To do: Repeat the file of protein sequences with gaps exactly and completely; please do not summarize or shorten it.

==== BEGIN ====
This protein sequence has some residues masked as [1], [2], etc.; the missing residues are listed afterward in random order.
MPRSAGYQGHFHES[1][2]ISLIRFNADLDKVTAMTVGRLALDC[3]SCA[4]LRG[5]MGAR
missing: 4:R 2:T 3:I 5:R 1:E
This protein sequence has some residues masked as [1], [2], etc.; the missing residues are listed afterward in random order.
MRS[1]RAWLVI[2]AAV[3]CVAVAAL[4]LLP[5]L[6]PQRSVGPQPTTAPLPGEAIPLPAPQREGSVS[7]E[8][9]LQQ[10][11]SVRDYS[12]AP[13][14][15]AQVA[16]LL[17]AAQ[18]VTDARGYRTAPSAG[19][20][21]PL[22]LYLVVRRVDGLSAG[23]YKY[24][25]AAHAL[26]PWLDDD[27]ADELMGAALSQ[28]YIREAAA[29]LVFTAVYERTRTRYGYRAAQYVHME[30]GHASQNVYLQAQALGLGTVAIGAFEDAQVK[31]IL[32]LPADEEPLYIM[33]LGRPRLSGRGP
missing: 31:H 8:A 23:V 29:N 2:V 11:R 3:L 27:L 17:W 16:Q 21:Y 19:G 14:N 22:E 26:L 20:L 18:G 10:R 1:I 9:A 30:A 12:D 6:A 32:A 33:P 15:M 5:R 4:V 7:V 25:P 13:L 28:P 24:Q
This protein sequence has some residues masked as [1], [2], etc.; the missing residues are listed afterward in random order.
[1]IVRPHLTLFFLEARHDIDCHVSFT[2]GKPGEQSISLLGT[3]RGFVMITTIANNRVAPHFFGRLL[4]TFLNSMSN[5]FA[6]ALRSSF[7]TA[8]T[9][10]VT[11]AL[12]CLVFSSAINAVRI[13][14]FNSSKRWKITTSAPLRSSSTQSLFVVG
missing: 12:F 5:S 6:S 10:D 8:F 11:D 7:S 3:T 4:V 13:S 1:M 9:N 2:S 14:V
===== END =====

This protein sequence has some residues masked as [1], [2], etc.; the missing residues are listed afterward in random order.
MPRSAGYQGHFHES[1][2]ISLIRFNADLDKVTAMTVGRLALDC[3]SCA[4]LRG[5]MGAR
missing: 4:R 2:T 3:I 5:R 1:E
This protein sequence has some residues masked as [1], [2], etc.; the missing residues are listed afterward in random order.
MRS[1]RAWLVI[2]AAV[3]CVAVAAL[4]LLP[5]L[6]PQRSVGPQPTTAPLPGEAIPLPAPQREGSVS[7]E[8][9]LQQ[10][11]SVRDYS[12]AP[13][14][15]AQVA[16]LL[17]AAQ[18]VTDARGYRTAPSAG[19][20][21]PL[22]LYLVVRRVDGLSAG[23]YKY[24][25]AAHAL[26]PWLDDD[27]ADELMGAALSQ[28]YIREAAA[29]LVFTAVYERTRTRYGYRAAQYVHME[30]GHASQNVYLQAQALGLGTVAIGAFEDAQVK[31]IL[32]LPADEEPLYIM[33]LGRPRLSGRGP
missing: 31:H 8:A 23:V 29:N 2:V 11:R 3:L 27:L 17:W 16:Q 21:Y 19:G 14:N 22:E 26:L 20:L 18:G 10:R 1:I 9:A 30:A 12:D 6:A 32:A 33:P 15:M 5:R 4:V 7:V 25:P 13:L 28:P 24:Q
This protein sequence has some residues masked as [1], [2], etc.; the missing residues are listed afterward in random order.
[1]IVRPHLTLFFLEARHDIDCHVSFT[2]GKPGEQSISLLGT[3]RGFVMITTIANNRVAPHFFGRLL[4]TFLNSMSN[5]FA[6]ALRSSF[7]TA[8]T[9][10]VT[11]AL[12]CLVFSSAINAVRI[13][14]FNSSKRWKITTSAPLRSSSTQSLFVVG
missing: 12:F 5:S 6:S 10:D 8:F 11:D 7:S 3:T 4:V 13:S 1:M 9:N 2:S 14:V